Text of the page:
Sellers rights to moveable on land sell

UPDATED: Oct 1, 2022

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Sellers rights to moveable on land sell

Potential Buyer verbally stated no
interest in the manufactured home on
property I am selling. Clearly stated no
intentions to remodel or improve to live
in home upon purchase of land buyer
would tear down / demolish / burn home
as in process of clearing and cleaning
up the acre and a half of land. Offering
a purchase price of lowest price value
of land in area not suited for living on
no driveway , septic or electric or
sewage set up . Can I reserve the
right to the manufactured home and it’s
demolition and salvagable parts?

Asked on January 11, 2019 under Real Estate Law, Louisiana


SJZ, Member, New York Bar / FreeAdvice Contributing Attorney

Answered 4 years ago | Contributor

You can reserve that right if 1) you don't have a signed contract yet (if you do, you are limited to the terms in the contract and cannot add to or change them without the buyer's agreement); and 2) the buyer agrees to this--since normally the manufactured home goes with the land sale, in the standard transaction and contract, it would be theirs, to do with as they see fit. They'd have to specifically agree to a change in the normal contract to let you do this. But you can propose it to them, and if the agree, put it into the contract; if put into the contract, it will be legal and enforceable.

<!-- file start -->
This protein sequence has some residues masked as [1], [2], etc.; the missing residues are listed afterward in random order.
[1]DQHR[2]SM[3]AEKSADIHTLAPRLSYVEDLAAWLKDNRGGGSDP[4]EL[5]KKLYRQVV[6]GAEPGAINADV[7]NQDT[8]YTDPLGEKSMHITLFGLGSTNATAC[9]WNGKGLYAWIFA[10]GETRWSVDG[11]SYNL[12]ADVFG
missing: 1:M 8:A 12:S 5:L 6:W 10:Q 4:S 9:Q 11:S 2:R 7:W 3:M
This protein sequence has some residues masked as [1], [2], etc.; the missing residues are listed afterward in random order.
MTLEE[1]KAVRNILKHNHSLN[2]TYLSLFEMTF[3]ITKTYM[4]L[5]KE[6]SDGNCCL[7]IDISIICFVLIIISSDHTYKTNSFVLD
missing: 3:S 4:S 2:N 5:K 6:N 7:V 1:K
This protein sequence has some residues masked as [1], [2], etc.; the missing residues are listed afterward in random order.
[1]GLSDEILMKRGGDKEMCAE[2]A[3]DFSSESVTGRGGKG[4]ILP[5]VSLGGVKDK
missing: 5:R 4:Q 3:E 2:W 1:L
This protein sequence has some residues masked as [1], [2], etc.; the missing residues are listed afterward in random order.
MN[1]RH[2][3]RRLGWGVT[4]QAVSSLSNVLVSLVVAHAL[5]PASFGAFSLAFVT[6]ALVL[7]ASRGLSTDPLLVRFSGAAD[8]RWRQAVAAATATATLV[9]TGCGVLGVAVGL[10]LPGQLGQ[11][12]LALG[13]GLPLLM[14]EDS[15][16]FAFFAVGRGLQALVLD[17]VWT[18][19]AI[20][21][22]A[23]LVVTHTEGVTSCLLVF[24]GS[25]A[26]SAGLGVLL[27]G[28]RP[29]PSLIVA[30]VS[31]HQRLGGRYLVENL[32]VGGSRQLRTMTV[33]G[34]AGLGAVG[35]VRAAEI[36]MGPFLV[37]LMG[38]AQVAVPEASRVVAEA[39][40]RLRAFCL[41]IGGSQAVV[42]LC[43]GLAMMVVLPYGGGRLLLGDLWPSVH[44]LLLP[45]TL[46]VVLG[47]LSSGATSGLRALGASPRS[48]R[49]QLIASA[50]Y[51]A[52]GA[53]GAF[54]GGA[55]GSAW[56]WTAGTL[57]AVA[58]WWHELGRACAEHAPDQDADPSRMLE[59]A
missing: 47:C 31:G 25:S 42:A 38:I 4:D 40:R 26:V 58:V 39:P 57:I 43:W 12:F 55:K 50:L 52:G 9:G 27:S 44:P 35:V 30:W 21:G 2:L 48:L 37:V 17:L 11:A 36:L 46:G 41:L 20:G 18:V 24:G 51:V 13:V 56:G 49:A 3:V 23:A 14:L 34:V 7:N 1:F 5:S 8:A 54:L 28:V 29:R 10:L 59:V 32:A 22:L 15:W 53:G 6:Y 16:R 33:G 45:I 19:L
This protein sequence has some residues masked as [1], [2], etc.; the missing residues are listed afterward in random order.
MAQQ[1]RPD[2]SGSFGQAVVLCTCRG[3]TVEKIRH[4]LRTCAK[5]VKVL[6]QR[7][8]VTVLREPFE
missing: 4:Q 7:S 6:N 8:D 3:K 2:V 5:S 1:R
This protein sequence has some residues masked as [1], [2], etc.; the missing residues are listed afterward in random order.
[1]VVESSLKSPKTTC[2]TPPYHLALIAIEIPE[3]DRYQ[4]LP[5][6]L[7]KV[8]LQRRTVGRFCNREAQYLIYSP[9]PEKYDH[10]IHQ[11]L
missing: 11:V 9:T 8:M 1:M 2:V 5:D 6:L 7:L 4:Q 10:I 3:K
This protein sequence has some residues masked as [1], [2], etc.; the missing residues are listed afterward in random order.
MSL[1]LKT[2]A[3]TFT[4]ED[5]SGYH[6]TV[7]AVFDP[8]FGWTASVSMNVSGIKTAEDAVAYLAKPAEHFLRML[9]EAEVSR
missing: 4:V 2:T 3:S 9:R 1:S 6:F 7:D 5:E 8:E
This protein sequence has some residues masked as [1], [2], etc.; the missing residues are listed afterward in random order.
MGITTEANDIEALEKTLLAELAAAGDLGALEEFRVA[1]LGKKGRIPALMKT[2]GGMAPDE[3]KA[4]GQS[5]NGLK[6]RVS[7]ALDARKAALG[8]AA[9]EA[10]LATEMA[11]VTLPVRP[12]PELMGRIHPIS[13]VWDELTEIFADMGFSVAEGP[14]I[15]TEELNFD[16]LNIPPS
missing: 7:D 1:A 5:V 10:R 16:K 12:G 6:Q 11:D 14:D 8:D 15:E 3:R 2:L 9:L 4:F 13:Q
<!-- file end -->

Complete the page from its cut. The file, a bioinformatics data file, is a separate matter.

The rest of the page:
There is nothing illegal about what you propose; it just depends on the two sides coming to an agreement.

IMPORTANT NOTICE: The Answer(s) provided above are for general information only. The attorney providing the answer was not serving as the attorney for the person submitting the question or in any attorney-client relationship with such person. Laws may vary from state to state, and sometimes change. Tiny variations in the facts, or a fact not set forth in a question, often can change a legal outcome or an attorney's conclusion. Although has verified the attorney was admitted to practice law in at least one jurisdiction, he or she may not be authorized to practice law in the jurisdiction referred to in the question, nor is he or she necessarily experienced in the area of the law involved. Unlike the information in the Answer(s) above, upon which you should NOT rely, for personal advice you can rely upon we suggest you retain an attorney to represent you.

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